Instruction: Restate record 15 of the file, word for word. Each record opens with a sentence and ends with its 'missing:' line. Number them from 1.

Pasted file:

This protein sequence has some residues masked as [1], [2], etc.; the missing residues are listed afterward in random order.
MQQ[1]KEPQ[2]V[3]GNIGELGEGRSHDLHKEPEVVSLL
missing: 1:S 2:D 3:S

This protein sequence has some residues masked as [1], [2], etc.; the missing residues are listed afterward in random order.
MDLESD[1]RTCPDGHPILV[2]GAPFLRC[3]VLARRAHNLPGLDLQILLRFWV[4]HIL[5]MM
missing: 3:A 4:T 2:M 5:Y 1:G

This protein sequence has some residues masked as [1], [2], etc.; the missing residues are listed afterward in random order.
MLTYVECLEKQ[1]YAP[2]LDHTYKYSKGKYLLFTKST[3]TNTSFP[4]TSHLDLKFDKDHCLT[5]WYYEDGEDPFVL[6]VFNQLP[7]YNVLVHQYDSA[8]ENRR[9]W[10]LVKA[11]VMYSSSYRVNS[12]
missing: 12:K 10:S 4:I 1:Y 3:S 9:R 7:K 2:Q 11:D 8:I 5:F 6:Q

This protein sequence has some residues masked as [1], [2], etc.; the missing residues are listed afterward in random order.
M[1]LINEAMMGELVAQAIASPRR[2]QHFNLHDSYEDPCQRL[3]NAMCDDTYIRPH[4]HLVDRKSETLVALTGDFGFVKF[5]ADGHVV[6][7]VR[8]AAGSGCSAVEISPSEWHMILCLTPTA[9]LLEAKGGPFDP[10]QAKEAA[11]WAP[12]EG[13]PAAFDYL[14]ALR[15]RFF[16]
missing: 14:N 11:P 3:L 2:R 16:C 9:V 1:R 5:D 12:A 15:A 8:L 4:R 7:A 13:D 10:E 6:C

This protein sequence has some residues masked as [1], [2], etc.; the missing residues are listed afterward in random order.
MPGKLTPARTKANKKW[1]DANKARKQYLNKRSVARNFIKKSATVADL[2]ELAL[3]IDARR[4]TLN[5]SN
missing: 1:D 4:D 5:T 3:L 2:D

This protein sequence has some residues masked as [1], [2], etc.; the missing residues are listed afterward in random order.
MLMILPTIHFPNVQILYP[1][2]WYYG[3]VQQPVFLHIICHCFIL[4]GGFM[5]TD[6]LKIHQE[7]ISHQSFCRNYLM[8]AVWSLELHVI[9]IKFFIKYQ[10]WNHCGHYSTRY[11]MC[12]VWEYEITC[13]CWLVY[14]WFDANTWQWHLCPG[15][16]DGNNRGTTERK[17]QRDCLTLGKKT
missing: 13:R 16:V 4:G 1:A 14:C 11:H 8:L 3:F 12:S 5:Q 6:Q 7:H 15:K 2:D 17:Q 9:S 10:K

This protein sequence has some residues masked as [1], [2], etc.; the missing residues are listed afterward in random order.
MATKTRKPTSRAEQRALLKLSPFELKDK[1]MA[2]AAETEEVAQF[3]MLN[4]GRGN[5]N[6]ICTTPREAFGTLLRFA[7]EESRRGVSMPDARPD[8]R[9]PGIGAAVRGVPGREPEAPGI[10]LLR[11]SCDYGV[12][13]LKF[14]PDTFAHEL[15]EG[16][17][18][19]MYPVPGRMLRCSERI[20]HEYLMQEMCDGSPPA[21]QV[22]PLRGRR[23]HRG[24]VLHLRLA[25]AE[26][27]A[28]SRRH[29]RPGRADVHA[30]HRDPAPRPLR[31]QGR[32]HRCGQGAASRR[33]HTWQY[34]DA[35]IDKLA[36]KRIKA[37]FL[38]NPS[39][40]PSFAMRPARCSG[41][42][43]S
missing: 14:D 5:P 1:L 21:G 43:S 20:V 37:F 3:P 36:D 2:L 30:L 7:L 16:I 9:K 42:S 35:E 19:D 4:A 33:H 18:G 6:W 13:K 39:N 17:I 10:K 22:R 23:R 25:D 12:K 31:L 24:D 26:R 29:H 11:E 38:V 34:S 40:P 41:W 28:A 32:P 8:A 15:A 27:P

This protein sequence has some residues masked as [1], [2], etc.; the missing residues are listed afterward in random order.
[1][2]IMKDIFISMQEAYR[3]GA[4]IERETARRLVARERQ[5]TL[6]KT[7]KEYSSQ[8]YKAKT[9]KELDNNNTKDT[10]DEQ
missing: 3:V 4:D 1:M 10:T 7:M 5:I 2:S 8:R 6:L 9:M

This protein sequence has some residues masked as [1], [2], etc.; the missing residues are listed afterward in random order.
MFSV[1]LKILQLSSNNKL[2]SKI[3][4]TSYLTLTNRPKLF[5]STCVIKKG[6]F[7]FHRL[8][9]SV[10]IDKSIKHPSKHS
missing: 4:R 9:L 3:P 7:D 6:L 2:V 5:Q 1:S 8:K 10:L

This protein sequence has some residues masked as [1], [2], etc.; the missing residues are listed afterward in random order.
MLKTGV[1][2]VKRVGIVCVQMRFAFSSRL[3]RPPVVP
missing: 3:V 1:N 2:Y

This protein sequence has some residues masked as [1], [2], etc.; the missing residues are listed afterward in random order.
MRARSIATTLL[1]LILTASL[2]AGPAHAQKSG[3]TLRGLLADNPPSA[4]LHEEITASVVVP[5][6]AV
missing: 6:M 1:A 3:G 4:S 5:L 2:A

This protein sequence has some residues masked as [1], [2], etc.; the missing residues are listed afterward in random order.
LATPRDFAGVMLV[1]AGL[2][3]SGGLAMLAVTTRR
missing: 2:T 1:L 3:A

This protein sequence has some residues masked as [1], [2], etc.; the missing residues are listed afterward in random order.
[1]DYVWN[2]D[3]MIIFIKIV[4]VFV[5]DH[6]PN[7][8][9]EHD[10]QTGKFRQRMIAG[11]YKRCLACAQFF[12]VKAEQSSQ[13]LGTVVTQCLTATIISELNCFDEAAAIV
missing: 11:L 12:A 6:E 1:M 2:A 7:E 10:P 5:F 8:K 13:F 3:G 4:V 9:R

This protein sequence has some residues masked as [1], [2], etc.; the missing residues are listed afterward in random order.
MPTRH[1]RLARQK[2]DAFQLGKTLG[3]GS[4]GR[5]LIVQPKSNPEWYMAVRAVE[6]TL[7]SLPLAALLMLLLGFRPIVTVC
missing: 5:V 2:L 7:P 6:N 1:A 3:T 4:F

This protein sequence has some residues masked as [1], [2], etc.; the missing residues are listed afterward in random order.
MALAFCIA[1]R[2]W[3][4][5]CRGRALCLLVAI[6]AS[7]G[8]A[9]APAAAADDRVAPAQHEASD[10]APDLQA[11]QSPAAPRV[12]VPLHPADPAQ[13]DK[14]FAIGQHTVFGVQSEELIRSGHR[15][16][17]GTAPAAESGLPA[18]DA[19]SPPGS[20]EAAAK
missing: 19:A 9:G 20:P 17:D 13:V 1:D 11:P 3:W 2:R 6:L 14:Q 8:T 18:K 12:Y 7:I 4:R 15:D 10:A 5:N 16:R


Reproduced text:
This protein sequence has some residues masked as [1], [2], etc.; the missing residues are listed afterward in random order.
MALAFCIA[1]R[2]W[3][4][5]CRGRALCLLVAI[6]AS[7]G[8]A[9]APAAAADDRVAPAQHEASD[10]APDLQA[11]QSPAAPRV[12]VPLHPADPAQ[13]DK[14]FAIGQHTVFGVQSEELIRSGHR[15][16][17]GTAPAAESGLPA[18]DA[19]SPPGS[20]EAAAK
missing: 19:A 9:G 20:P 17:D 13:V 1:D 11:P 3:W 2:R 6:L 14:Q 8:T 18:K 12:Y 7:I 4:R 15:D 10:A 5:N 16:R